F-commerce: Knowledge is power, but relevance is keyby
More and more brands are considering whether social media is an appropriate channel for their business. Whilst Facebook is well established as a social network, it is still at an early stage of adoption as a sales channel. Richard McCrossan identifies some of the key barriers to successful f-commerce, and highlights how relevance is the key word for companies to remember.
According to Gartner, global revenues associated with social media will grow by more than 43% this year to a huge $16.9 billion. But what does that mean for customer service? In order for companies to reap those benefits, they must be tuned in to what their customers want, and what is relevant to them based on their purchase history and value to the company.
According to a study by Ecwid, UK consumers spent over £50bn on ecommerce purchases in 2011. And although only 4% of consumers in Great Britain have purchased goods through Facebook, the research showed that 40% would purchase products from Facebook if offered a similar experience to an online store.
But companies aren't yet sure how to best utilise social channels and make the most of this consumer interest. There is a distinct lack of joined-up thinking between different departments across the enterprise, which is hindering the deployment of integrated technologies that are capable of fuelling effective social media efforts.
Gaining and retaining customers
Many of the world's biggest brands – Coca-Cola, Warner Bros, Starbucks and Pampers to name just a few – are already using f-commerce, using Facebook as a platform for facilitating and executing sales transactions. These brands are offering friends, fans and followers a privileged and personal point of purchase on the world's largest social network. And they've certainly seen that it works.
But while some companies are investing resource and money trying to acquire new customers through social media, many are missing the opportunity to use that information to retain existing, loyal customers and give them a good experience via social media that they will recommend to their friends.
When a business uses its Facebook page to advertise a new product or service, it should not only look to build sales transactions, but should look at consumer reaction through comments posted on its wall in response to its advertising campaign and make appropriate responses to those comments, whether positive or negative. And this is now not down to the marketing department but a different department - the contact centre.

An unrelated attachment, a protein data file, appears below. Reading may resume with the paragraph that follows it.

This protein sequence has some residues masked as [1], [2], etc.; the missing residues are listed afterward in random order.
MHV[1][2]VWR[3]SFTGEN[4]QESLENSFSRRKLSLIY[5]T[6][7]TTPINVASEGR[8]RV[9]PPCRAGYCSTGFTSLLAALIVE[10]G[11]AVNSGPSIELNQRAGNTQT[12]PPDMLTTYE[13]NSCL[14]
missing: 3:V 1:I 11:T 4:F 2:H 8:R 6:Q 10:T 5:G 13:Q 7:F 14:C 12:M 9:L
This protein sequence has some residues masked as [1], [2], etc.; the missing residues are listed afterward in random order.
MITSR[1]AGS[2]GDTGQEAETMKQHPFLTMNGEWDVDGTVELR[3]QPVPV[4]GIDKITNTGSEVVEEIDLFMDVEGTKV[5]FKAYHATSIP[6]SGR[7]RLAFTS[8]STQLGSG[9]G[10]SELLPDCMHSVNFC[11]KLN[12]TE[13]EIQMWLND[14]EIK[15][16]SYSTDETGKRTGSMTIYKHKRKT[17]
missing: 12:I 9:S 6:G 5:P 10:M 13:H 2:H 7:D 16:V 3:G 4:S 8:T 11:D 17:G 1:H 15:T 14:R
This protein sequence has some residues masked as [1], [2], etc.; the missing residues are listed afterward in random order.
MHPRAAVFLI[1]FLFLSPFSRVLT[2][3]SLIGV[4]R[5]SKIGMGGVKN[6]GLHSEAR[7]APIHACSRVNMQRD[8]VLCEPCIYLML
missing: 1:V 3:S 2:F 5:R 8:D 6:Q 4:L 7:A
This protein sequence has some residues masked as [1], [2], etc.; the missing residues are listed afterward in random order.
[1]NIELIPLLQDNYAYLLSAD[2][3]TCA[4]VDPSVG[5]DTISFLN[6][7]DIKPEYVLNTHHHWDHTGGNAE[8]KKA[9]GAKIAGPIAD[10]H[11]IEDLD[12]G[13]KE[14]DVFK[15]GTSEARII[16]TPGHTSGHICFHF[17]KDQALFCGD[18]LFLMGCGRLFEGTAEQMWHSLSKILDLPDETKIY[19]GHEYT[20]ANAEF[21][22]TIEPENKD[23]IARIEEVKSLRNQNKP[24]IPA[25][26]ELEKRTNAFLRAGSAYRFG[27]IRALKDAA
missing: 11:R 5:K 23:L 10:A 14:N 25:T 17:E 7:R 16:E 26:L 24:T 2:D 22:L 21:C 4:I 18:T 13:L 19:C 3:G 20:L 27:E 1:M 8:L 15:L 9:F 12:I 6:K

Relevance is key
The key here is relevance. As well as ease of use and accessibility, the power of f-commerce lies in the ability to drive targeted deals and promotions to consumers who are most likely to purchase.
Customer service agents can know straight away whether a product is relevant to a customer based on their previous interaction and purchase history. A lot of the time, the marketing department doesn't have access to this information, and so can't deliver the level of relevance required.
However, for many companies, social media efforts are still evolving, and processes are often fragmented. The result is that, instead of optimising communication with customers via social media, companies are missing valuable opportunities to target the right consumer at the right time, with an offer which is particularly relevant to them.
Facebook uses social knowledge to see what's relevant for its users, but that's only part of the story. The company needs to take what it knows about each individual customer, and put the two together to build a relevant customer interaction history.
By creating a Facebook page and 'store' in which a 'like' can provide value to consumers, businesses ensure a more engaged customer who is not only likely to purchase more, but also to recommend their experience to their friends.
So is f-commerce the future?
The Ecwid study shows that f-commerce has the potential to grow massively. If f-commerce is to have any chance of succeeding, businesses need to adopt a new strategy: one that integrates social media operations with customer service in order to leverage the existing information which is on file for each customer. Customer data integration can mean great promise to organisations that seize this opportunity.
Richard McCrossan, strategic business director at Genesys.